Synopses & Reviews
Toward You completes Jim Krusoe's bittersweet trilogy about the relationship between this world and the next. Bob has spent several years trying to build a machine that will communicate with the dead. He's gotten more or less nowhere. Then two surprising things happen: he receives an important message from a dog, and a former girlfriend, Yvonne, reenters his life. These events make Bob even more determined to perfect the Communicator, as he calls his invention, in the belief that it will change his friendless, humdrum life for the better. In the meantime, Yvonne's young daughter inhabits an afterlife she is trying to escape and would give anything to be reunited with her mom. Toward You is a poignant story of longing, mistakes, regret, disaster, and, above all, hope.
Krusoes sure and subtle imaginings of such charactersyearning, isolated and finally enigmaticplace him among the foremost creators of surreal Americana.”
The New York Times Book Review
"Krusoe's surrealistically skewed, oddly affecting novel blurs the borders between life and the afterlife, what's real and what's imagined, to highly entertaining effect. . .A seriously strange, funny and affecting novel about imagining another life while being stuck in this one."
"Jim Krusoe is the mad scientist, the man behind the curtain . . . Krusoe does something magical with regular words and regular life. His adjectives glow with possibility; the term 'fair-sized brown dog' takes on a sci-fi, suburban backyard glow, like an alien presence with a new language that sounds enough like our own to make us strain to uncover its meaning."
Los Angeles Times
It's a funny, quirky, darkly fascinating tale told with the skill of a wordsmith and the soul of a poet.”
A surreal meditation on the afterlife.”Los Angeles Magazine
"Jim Krusoes plots are as quirky, charming, and original as his voice, which is saying plenty on both counts. He has the skewed perspective of Picasso, the sad heart of Keats, and the straight-faced mischief of The Outer Limits."
Every page hums with true emotion and genuine humanity.”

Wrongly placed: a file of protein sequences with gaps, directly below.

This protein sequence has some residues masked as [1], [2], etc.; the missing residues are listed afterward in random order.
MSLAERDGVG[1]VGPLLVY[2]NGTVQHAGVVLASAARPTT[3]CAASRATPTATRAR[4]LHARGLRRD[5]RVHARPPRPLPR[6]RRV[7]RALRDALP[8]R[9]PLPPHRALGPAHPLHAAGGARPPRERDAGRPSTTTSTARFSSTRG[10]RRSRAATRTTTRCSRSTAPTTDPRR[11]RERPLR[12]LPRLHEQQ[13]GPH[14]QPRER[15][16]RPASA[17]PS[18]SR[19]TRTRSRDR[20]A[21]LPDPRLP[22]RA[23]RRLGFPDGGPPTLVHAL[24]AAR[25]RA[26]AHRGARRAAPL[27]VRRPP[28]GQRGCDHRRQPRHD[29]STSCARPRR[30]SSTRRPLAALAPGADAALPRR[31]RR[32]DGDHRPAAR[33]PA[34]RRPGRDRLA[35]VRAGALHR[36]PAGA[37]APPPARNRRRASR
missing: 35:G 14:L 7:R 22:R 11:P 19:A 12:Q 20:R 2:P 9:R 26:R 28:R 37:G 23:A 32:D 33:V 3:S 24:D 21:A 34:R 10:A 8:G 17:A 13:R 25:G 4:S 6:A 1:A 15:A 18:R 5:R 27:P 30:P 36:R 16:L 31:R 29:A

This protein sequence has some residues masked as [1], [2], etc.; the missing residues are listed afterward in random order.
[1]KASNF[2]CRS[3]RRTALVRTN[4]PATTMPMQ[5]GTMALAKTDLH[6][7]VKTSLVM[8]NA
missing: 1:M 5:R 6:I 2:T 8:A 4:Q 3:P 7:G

The Brooklyn Rail
"Jacobson writes that there should be no distinction between comic and serious novels, even though readers have 'created a false division between laughter and thought.' Over the course of this trilogy, Krusoe has proven that one is accomplice to the other, like a friend who gamely points to some fantastical sight in the distance, then socks you in the jaw."
Jim Krusoe once again proves himself a master of dialogue, sublime wit, and unforgettable characters in Toward You.”
Krusoe has a way with sketching witty vignettes with these desperate characterssome goodhearted, others notthat makes the reading enjoyable.”
Bob has spent the past several years maintaining a successful upholstery business, but in between re-covering sofas hes also been working in a sporadic fashion to build a machine that will communicate with the dead. Along these lines, hes gotten more or less nowhere. Then two surprising things happen: He receives an important message from a dog, and next, his old girlfriend, Yvonne, re-enters his life, bringing with her a daughter named Dee Dee. It doesnt take long from then on until really bad things happen, and suddenly the perfecting of the Communicator, as he calls his invention, becomes a necessity.
Toward You completes the trilogy begun with Girl Factory and Erased and is part of a continuing examination of the relationship between this world and the next. Amid the usual Krusoesque see-saw of longing, distraction, mistakes, disaster, and hope, the novel also explores the value of storytelling itself.
The final book in Jim Krusoe's trilogy about the relationship between this world and the next.
About the Author
Jim Krusoe is the author of the novels Parsifal, Toward You, Erased, Girl Factory, and Iceland; two collections of stories; and five books of poetry. His stories and poems have appeared in the Antioch Review, Bomb, the Chicago Review, the Denver Quarterly, the American Poetry Review, and other publications. He is the recipient of fellowships from the National Endowment for the Arts and the Lila Wallace Reader's Digest Fund.